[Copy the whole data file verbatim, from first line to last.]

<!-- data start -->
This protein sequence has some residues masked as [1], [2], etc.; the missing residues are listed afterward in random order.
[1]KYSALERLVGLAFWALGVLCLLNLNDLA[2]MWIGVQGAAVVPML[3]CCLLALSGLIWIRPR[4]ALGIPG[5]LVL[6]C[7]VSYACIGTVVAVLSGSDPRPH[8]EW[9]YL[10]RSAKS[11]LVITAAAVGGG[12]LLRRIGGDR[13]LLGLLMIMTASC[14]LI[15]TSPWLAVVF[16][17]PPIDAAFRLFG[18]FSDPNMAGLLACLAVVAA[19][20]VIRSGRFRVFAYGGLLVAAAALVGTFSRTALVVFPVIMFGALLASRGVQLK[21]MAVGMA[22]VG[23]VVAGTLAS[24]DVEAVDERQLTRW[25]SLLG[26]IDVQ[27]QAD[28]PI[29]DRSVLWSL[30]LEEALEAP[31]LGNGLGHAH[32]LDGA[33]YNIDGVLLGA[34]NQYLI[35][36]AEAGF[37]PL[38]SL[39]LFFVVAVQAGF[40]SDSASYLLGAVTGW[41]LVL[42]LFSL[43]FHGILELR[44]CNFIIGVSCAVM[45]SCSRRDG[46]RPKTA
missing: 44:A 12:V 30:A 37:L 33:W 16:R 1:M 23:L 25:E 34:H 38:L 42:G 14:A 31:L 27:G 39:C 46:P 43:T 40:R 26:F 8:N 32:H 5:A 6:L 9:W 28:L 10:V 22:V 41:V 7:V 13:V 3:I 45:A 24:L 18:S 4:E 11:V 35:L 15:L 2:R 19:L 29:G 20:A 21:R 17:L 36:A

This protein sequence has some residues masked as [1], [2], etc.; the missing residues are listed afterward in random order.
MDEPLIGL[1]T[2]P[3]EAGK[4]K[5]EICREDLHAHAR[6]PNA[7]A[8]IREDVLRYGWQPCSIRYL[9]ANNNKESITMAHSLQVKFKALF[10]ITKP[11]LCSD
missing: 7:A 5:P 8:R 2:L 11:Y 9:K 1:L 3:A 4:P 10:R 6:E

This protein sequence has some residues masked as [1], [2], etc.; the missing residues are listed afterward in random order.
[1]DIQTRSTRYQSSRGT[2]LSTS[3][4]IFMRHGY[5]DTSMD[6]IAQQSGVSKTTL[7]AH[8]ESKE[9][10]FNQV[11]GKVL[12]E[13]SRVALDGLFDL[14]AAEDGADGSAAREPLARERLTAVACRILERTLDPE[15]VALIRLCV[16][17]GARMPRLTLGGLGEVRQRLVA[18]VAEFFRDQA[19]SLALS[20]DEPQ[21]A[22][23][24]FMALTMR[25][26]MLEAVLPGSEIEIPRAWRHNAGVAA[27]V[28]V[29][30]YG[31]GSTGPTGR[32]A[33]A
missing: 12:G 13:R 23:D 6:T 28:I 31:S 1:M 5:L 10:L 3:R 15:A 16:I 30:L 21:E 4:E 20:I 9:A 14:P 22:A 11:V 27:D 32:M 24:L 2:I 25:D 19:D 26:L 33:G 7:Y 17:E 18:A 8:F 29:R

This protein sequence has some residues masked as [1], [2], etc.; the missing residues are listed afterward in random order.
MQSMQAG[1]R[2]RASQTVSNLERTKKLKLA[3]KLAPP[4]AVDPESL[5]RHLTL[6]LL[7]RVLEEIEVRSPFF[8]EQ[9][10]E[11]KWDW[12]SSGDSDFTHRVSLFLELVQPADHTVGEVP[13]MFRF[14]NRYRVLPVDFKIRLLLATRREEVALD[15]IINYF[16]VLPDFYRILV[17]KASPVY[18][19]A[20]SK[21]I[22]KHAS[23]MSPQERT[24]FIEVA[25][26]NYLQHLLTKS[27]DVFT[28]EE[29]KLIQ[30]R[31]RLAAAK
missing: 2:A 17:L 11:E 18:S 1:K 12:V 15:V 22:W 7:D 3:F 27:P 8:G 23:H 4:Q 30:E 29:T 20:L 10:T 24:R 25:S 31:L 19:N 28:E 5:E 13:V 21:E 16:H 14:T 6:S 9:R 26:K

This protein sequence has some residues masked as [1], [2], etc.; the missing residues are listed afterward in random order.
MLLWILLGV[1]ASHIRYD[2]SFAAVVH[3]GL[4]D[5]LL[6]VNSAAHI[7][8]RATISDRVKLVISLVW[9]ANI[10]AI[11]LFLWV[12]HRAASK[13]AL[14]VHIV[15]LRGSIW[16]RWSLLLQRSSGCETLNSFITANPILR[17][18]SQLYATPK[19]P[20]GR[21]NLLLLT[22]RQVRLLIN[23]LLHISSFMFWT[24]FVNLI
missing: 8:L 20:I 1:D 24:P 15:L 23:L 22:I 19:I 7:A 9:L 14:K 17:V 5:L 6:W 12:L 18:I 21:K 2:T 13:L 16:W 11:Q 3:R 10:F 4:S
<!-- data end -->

This protein sequence has some residues masked as [1], [2], etc.; the missing residues are listed afterward in random order.
[1]KYSALERLVGLAFWALGVLCLLNLNDLA[2]MWIGVQGAAVVPML[3]CCLLALSGLIWIRPR[4]ALGIPG[5]LVL[6]C[7]VSYACIGTVVAVLSGSDPRPH[8]EW[9]YL[10]RSAKS[11]LVITAAAVGGG[12]LLRRIGGDR[13]LLGLLMIMTASC[14]LI[15]TSPWLAVVF[16][17]PPIDAAFRLFG[18]FSDPNMAGLLACLAVVAA[19][20]VIRSGRFRVFAYGGLLVAAAALVGTFSRTALVVFPVIMFGALLASRGVQLK[21]MAVGMA[22]VG[23]VVAGTLAS[24]DVEAVDERQLTRW[25]SLLG[26]IDVQ[27]QAD[28]PI[29]DRSVLWSL[30]LEEALEAP[31]LGNGLGHAH[32]LDGA[33]YNIDGVLLGA[34]NQYLI[35][36]AEAGF[37]PL[38]SL[39]LFFVVAVQAGF[40]SDSASYLLGAVTGW[41]LVL[42]LFSL[43]FHGILELR[44]CNFIIGVSCAVM[45]SCSRRDG[46]RPKTA
missing: 44:A 12:V 30:A 37:L 33:W 16:R 1:M 23:L 25:E 34:H 38:L 42:G 14:A 31:L 27:G 39:C 46:P 43:T 40:R 26:F 8:N 32:H 5:A 6:L 9:W 28:L 10:V 22:V 41:V 7:V 13:V 3:I 45:A 24:L 18:S 4:E 11:V 35:L 15:L 2:R 19:L 29:G 20:A 21:R 17:L 36:A

This protein sequence has some residues masked as [1], [2], etc.; the missing residues are listed afterward in random order.
MDEPLIGL[1]T[2]P[3]EAGK[4]K[5]EICREDLHAHAR[6]PNA[7]A[8]IREDVLRYGWQPCSIRYL[9]ANNNKESITMAHSLQVKFKALF[10]ITKP[11]LCSD
missing: 7:A 5:P 8:R 2:L 11:Y 9:K 1:L 3:A 4:P 10:R 6:E

This protein sequence has some residues masked as [1], [2], etc.; the missing residues are listed afterward in random order.
[1]DIQTRSTRYQSSRGT[2]LSTS[3][4]IFMRHGY[5]DTSMD[6]IAQQSGVSKTTL[7]AH[8]ESKE[9][10]FNQV[11]GKVL[12]E[13]SRVALDGLFDL[14]AAEDGADGSAAREPLARERLTAVACRILERTLDPE[15]VALIRLCV[16][17]GARMPRLTLGGLGEVRQRLVA[18]VAEFFRDQA[19]SLALS[20]DEPQ[21]A[22][23][24]FMALTMR[25][26]MLEAVLPGSEIEIPRAWRHNAGVAA[27]V[28]V[29][30]YG[31]GSTGPTGR[32]A[33]A
missing: 12:G 13:R 23:D 6:T 28:I 31:S 1:M 5:L 10:L 3:R 15:A 16:I 30:L 21:E 4:E 20:I 9:A 14:P 22:A 11:V 27:D 32:M 24:L 2:I 25:D 19:D 26:L 33:G 7:Y 17:E 18:A 8:F 29:R

This protein sequence has some residues masked as [1], [2], etc.; the missing residues are listed afterward in random order.
MQSMQAG[1]R[2]RASQTVSNLERTKKLKLA[3]KLAPP[4]AVDPESL[5]RHLTL[6]LL[7]RVLEEIEVRSPFF[8]EQ[9][10]E[11]KWDW[12]SSGDSDFTHRVSLFLELVQPADHTVGEVP[13]MFRF[14]NRYRVLPVDFKIRLLLATRREEVALD[15]IINYF[16]VLPDFYRILV[17]KASPVY[18][19]A[20]SK[21]I[22]KHAS[23]MSPQERT[24]FIEVA[25][26]NYLQHLLTKS[27]DVFT[28]EE[29]KLIQ[30]R[31]RLAAAK
missing: 2:A 17:L 11:E 18:S 1:K 12:V 15:V 22:W 7:D 3:F 27:P 8:G 23:H 4:Q 30:E 29:T 20:L 10:T 24:R 25:S 31:L 19:N 28:E 5:E 13:V 21:E 16:H 14:T 6:S 9:R 26:K

This protein sequence has some residues masked as [1], [2], etc.; the missing residues are listed afterward in random order.
MLLWILLGV[1]ASHIRYD[2]SFAAVVH[3]GL[4]D[5]LL[6]VNSAAHI[7][8]RATISDRVKLVISLVW[9]ANI[10]AI[11]LFLWV[12]HRAASK[13]AL[14]VHIV[15]LRGSIW[16]RWSLLLQRSSGCETLNSFITANPILR[17][18]SQLYATPK[19]P[20]GR[21]NLLLLT[22]RQVRLLIN[23]LLHISSFMFWT[24]FVNLI
missing: 8:L 20:I 1:D 24:P 15:L 23:L 22:I 19:I 7:A 9:L 14:K 17:V 5:L 6:W 12:L 18:I 21:K 2:T 13:L 16:W 11:Q 3:R 10:F 4:S